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Article #38843
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Elze T, Tanner TG (2012) Temporal properties of liquid crystal displays: implications for vision science experiments. Public Library of Science ONE, 7(9):e44048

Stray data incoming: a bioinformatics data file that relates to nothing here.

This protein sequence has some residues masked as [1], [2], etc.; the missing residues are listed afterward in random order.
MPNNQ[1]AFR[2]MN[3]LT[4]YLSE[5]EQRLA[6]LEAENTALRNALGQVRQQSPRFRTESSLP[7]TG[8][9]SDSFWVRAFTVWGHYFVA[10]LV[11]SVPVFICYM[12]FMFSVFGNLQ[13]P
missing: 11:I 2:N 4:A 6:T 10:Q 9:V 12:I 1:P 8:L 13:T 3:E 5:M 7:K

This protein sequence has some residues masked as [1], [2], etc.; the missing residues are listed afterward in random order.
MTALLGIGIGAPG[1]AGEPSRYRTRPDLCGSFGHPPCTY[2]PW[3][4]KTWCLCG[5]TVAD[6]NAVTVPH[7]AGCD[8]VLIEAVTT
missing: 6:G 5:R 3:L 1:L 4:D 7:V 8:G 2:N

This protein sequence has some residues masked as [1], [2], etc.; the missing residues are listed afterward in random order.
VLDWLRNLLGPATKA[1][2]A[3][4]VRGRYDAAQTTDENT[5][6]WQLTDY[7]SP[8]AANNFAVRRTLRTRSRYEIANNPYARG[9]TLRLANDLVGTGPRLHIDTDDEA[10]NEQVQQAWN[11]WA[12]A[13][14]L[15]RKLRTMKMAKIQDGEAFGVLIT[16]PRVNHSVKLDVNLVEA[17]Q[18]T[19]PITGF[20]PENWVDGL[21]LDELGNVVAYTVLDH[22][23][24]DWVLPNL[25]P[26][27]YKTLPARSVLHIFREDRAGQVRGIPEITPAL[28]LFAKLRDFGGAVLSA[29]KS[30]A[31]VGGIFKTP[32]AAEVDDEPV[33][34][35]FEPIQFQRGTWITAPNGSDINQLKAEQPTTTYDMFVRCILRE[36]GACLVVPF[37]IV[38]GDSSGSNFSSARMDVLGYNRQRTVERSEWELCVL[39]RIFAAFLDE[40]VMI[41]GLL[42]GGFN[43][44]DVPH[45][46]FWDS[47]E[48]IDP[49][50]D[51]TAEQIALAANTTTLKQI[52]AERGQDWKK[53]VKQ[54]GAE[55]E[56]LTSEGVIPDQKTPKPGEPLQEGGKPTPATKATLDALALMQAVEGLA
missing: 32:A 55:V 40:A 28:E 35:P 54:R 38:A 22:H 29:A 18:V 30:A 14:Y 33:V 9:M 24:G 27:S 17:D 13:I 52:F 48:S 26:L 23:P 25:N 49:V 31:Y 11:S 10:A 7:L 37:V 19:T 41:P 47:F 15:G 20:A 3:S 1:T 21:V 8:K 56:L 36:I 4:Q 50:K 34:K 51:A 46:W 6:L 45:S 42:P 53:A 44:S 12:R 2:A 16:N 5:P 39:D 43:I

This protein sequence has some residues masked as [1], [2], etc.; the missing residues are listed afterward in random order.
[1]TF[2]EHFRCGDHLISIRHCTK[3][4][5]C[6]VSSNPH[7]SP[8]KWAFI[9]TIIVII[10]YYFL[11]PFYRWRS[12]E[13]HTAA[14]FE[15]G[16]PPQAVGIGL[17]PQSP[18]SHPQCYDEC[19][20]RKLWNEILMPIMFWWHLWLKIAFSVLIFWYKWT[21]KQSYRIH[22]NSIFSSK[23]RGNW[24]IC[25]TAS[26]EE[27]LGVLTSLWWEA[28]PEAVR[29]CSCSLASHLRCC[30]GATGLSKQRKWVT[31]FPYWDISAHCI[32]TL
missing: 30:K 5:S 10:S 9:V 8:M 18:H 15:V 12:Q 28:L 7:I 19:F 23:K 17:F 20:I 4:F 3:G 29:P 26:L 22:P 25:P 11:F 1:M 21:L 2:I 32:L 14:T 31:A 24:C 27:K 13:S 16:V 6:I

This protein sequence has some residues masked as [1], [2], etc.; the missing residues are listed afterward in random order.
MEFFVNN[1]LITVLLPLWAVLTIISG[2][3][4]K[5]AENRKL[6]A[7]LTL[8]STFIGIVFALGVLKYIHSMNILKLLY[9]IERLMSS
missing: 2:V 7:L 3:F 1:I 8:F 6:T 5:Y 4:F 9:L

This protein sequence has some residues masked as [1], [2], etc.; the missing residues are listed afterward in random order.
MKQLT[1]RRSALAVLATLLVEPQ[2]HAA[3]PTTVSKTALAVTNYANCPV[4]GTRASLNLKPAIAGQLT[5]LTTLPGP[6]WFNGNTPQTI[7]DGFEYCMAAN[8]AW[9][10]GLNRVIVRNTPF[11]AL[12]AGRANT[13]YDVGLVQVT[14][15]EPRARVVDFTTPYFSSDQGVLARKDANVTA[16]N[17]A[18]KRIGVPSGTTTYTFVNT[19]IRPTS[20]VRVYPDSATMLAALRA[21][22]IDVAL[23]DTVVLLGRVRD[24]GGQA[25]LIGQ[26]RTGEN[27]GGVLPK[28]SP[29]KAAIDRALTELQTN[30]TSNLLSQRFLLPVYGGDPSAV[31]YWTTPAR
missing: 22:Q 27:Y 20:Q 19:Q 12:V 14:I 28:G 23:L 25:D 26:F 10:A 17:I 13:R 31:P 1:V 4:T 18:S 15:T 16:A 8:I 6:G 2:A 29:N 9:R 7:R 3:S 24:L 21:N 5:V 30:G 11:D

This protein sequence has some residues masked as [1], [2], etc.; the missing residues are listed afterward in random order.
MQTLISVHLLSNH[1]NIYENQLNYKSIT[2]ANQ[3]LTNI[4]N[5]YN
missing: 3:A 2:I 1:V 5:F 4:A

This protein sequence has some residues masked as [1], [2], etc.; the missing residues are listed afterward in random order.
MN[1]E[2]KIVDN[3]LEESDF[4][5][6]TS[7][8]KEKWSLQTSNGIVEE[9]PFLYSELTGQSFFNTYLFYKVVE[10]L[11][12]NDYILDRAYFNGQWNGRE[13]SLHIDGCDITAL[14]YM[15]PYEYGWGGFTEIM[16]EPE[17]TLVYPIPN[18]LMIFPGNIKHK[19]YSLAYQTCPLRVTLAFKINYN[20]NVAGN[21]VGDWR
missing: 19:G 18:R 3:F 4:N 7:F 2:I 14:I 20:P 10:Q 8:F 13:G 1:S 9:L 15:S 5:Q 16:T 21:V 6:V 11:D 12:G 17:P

Liquid crystal displays (LCD) are currently replacing the previously dominant cathode ray tubes (CRT) in most vision science applications. While the properties of the CRT technology are widely known among vision scientists, the photometric and temporal properties of LCDs are unfamiliar to many practitioners. We provide the essential theory, present measurements to assess the temporal properties of different LCD panel types, and identify the main determinants of the photometric output. Our measurements demonstrate that the specifications of the manufacturers are insufficient for proper display selection and control for most purposes. Furthermore, we show how several novel display technologies developed to improve fast transitions or the appearance of moving objects may be accompanied by side–effects in some areas of vision research. Finally, we unveil a number of surprising technical deficiencies. The use of LCDs may cause problems in several areas in vision science. Aside from the well–known issue of motion blur, the main problems are the lack of reliable and precise onsets and offsets of displayed stimuli, several undesirable and uncontrolled components of the photometric output, and input lags which make LCDs problematic for real–time applications. As a result, LCDs require extensive individual measurements prior to applications in vision science